Visualizing How Much Prisons Cost in Each State

The U.S. has both the highest incarceration rate in the world and more people are in U.S. prisons than any other country. That means that Americans spend a lot of money caring for and maintaining prisoners, but just how much depends on where you live.Visualizing How Much Prisons Cost in Each State

  • Louisiana puts more people behind bars on a per capita basis (942 per 100K) than any other state.
  • Alaska spends the most on prisons on a per capita basis ($436).
  • The Northeast has relatively low imprisonment rates. Massachusetts throws the fewest people in jail per capita (150 per 100K).
  • States across the South put people in prison at the highest rates in the country while also spending the least amount of money. Alabama is perhaps the worst in this respect, imprisoning 812 individuals per 100K people but spending only $150 per capita on their maintenance.

We compiled the data behind our map from a few different sources. First, we gathered population estimates from the U.S. Census for 2017. We combined this information with a separate report on the cost of imprisonment and an analysis on the imprisonment rate from the U.S. Justice Department. This let us create a visual showing which states put the most people in prison (the size of the red circles) and how much they spend on prisoners (the shade of blue).

Top 10 States with the Highest Imprisonment Rate (per 100K People)

1. Louisiana: 942
2. Oklahoma: 931
3. Mississippi: 812
4. Arkansas: 781
5. Texas: 746
6. Arizona: 740
7. Missouri: 687
8. Kentucky: 682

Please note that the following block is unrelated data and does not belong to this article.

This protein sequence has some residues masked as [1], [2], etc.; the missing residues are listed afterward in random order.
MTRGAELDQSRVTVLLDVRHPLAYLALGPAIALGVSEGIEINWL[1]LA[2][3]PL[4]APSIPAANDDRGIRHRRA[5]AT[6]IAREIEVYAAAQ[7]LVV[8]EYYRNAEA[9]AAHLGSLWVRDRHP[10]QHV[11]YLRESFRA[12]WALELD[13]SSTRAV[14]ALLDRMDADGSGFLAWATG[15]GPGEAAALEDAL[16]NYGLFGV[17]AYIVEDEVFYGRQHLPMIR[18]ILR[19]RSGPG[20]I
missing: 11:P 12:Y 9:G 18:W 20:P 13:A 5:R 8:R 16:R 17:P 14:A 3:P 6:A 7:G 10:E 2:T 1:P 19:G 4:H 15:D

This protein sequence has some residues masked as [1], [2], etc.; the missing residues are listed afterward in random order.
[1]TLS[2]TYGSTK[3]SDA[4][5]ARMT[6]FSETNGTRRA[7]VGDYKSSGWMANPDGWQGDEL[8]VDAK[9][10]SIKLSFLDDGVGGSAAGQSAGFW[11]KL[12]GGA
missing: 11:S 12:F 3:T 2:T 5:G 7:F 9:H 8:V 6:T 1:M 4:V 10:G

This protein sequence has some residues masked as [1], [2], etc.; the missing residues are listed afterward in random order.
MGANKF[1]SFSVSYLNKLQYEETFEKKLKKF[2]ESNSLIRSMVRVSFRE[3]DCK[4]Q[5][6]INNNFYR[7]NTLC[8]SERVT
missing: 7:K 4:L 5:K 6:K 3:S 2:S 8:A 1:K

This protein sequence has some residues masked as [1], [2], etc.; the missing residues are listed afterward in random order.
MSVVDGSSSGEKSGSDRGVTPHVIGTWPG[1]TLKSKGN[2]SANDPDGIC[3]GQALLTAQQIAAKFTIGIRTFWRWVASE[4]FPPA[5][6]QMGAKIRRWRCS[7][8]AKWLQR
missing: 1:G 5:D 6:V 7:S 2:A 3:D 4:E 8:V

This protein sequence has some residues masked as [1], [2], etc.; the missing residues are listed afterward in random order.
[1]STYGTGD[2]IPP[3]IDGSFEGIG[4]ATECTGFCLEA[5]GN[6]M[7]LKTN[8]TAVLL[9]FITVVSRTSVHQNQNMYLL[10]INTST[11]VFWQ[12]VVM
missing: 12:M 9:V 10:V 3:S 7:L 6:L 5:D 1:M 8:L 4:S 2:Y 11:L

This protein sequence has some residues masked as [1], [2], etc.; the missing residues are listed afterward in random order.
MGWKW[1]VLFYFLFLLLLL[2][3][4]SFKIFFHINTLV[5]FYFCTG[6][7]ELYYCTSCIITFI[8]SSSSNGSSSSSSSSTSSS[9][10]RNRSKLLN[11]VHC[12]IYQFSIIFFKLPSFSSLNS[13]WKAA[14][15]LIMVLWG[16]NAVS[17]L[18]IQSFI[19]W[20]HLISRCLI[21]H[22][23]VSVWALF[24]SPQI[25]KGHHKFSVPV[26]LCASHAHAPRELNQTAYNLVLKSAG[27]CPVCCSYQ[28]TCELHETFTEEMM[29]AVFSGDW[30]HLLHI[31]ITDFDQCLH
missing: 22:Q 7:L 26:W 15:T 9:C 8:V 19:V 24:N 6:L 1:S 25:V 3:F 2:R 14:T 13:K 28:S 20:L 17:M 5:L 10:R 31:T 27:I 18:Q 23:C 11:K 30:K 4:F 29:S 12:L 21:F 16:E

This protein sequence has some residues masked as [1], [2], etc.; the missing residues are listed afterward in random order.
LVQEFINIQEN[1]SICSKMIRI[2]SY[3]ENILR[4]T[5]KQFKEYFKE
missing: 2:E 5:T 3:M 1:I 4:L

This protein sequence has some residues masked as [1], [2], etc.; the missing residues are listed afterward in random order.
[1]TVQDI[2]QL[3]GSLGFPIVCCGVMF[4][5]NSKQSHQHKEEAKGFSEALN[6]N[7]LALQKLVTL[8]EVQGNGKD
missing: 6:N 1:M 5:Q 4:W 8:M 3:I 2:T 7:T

9. Georgia: 666
10. Alabama: 626

Top 10 States Spending the Most on Corrections per Capita

1. Alaska: $436
2. California: $370
3. New Mexico: $346
4. Delaware: $337
5. New York: $335
6. Wyoming: $318
7. Maryland: $317
8. Oregon: $316
9. Virginia: $310
10. North Dakota: $300

It’s not surprising that Alaska stands out as the leader in per capita corrections expenses ($436). After all, there’s a baseline amount of money needed to build and maintain prisons, and not very many people live in Alaska to pay the bill. However, California ($370) is by far the most populous state in the country with over 39.5M people calling it home. That means Californians spend a lot of money, substantially more than any other state, on corrections.

There is a clear group of states across the South that spend relatively little on prisons but which imprison a lot of people per capita. These are states colored light blue with large red circles. In short, relatively more people are going to jail in these places than elsewhere, and policymakers spend less money taking care of them. In fact, Lousianna throws more people in jail per capita than anywhere else (942). The top ten states with the highest per capita rate of imprisonment are all in the South. Many of these same states are also among the bottom ten in correction expenses per capita.

There are a lot of consequences to having so many prisoners but spending so little money on their maintenance. Jails become overcrowded and understaffed. A recent civil rights investigation from the U.S. Justice Department found severe problems and gross human rights abuses, and our map no doubt points to part of the problem.

Gallup recently found that most Americans believe crime is a serious problem, despite how both the imprisonment and crime rates are dropping. Is it worth it to spend so much money on prisoners? How can we avoid human rights abuses without raising taxes to pay for prisoners? Let us know your thoughts in the comments.

About the article


Juan Carlos